The SANS Security Certification Program
The SysAdmin, Audit, Network, and Security (SANS) Institute offers a highly regarded security credential called the Global Information Assurance Certification (GIAC). The most common GIAC security certification "ladder" includes this sequence: Individuals entering the security field are encouraged to complete an entry-level security exam that grants them a GIAC Security Essentials Certification (GSEC). Thereafter, they may take one or more advanced security exams on firewalls, intrusion detection, incident handling, Windows security, and Unix security. Passing each of these leads to an intermediate-level certification. Those who complete exams on all five intermediate-level topics can obtain SANS advanced-level GIAC certification[md]the GIAC Security Engineer (GSE).
SANS offers Web-based versions of many of its classes online, and in-class versions at its many conferences. The organization offers highly regarded training and information, and the GIAC program is both valued and reputable in the IT industry.
SANS is an initialism for SysAdmin, Audit, Network, and Security. Run by ex-Computer Associates Vice President P. Alan Paller, the SANS Institute has outgrown its 1989 origins as a conference and training business and has moved smartly into security certifications.
SANS also operates a highly regarded global incident center that acts as a clearinghouse for security-related information of all kinds. The SANS Global Information Assurance Certification (GIAC) has been available since 1998. Stephen Northcutt, who once worked as the Chief for Information Warfare at the U.S. Ballistic Missile Defense Organization, is responsible for the SANS Institute's training and certification activities; his extensive security background and experience have brought significant recognition and credibility to this program. In fact, SANS instructors are widely regarded as some of the best in the business, as are their security conferences and classes.
The SANS-GIAC program is built around three levels of training and exams, and all GIAC certifications require submission of a project (e.g., a research paper) in addition to passing one or more exams. Unlike some other programs, such as ISC2's (CISSP and SSCP) and TruSecure's (TICSA), completing some of these levels requires students to take SANS classes to be eligible to take related exams. Cynics might be tempted to view this requirement as a ploy to force students to pay for expensive training (classroom seats for SANS classes routinely cost $500 a day or more), but the certification has genuine value and is sought after enough to stymie such cynicism. That said, the three levels for the SANS-GIAC consist of the following:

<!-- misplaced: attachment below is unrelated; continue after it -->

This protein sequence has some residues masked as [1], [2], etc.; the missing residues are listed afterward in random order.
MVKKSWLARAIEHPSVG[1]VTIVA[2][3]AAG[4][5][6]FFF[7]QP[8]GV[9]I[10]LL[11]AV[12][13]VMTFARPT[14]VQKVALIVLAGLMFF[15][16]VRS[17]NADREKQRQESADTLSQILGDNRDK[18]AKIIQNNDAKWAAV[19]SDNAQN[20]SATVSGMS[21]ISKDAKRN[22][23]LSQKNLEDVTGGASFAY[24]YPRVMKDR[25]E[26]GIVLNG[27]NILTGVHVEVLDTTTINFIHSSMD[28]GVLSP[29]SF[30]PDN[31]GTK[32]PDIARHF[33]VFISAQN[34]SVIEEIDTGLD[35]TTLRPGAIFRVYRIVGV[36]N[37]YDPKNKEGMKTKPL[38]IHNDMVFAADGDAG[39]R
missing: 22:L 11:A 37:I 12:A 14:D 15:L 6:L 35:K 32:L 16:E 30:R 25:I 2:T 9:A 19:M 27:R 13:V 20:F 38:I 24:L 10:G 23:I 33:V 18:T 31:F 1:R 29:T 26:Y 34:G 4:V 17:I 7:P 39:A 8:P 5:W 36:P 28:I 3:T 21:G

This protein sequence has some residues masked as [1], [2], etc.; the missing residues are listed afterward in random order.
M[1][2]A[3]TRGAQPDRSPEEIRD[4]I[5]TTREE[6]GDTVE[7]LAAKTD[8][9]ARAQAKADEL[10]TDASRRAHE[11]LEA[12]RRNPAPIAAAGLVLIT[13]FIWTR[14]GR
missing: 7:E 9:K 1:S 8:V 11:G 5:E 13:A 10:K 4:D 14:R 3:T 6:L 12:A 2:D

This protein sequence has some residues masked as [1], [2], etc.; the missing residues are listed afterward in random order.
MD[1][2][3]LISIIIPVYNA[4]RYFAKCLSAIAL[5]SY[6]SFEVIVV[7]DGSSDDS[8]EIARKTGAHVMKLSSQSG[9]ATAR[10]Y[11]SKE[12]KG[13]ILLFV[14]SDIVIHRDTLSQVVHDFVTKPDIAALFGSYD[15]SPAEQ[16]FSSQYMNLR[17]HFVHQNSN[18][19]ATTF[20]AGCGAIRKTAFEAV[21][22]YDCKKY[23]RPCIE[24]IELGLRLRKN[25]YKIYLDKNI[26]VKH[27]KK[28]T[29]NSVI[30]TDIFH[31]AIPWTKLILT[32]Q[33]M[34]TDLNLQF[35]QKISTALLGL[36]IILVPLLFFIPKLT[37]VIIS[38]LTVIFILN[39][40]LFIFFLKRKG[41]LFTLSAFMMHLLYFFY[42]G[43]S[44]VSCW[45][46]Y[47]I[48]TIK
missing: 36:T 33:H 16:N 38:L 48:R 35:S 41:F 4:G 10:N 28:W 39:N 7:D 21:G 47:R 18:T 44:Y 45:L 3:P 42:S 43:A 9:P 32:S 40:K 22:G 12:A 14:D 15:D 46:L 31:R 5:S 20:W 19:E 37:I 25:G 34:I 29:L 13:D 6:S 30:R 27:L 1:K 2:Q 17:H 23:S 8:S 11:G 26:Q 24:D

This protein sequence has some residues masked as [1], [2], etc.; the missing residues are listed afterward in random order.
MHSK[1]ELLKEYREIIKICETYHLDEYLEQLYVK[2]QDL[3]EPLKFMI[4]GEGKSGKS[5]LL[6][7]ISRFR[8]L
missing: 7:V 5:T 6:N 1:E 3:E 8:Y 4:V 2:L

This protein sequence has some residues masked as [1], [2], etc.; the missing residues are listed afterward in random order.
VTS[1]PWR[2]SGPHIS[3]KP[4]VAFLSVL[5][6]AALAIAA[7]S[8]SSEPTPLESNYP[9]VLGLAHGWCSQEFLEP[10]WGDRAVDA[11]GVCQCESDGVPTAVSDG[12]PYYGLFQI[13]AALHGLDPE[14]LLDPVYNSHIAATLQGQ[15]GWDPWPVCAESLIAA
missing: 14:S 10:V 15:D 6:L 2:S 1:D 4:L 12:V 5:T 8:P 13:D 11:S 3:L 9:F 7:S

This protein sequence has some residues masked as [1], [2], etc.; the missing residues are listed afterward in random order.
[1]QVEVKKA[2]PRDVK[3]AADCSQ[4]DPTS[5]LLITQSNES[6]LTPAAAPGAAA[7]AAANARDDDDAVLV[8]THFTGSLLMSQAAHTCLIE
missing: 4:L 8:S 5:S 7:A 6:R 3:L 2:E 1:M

Each of these levels of security training (and related certifications where they apply) is covered later in this article.
As you work your way through SANS various security courses and certifications, you'll encounter a veritable bowl of alphabet soup. Here are some expansions to help you decode most of what you'll see, along with definitions or explanations:
- SANS. The SysAdmin, Audit, Network, and Security (SANS) Institute is the training and certification company that created and maintains the GIAC security certification program.
- GIAC. The Global Information Assurance Certification grew out of a business entity called the Global Incident Advisory Center (confusingly enough, this also corresponds to the GIAC acronym). SANS established the center in 1999 in response to a White House request for a "quick response facility" that could collect data from security and networking professionals and then act as clearinghouse for information about security threats. When we use the acronym GIAC in this article, we mean the certification, not the advisory center. For those interested in the incident management side of security, the "old GIAC" still operates at a new Web site: http://isc.incidents.org/.
GIAC certification levels and exams match many of the courses that SANS offers at its conferences and events. To learn more about SANS conferences and instructor-led training, or a growing number of online class offerings, visit www.giac.org.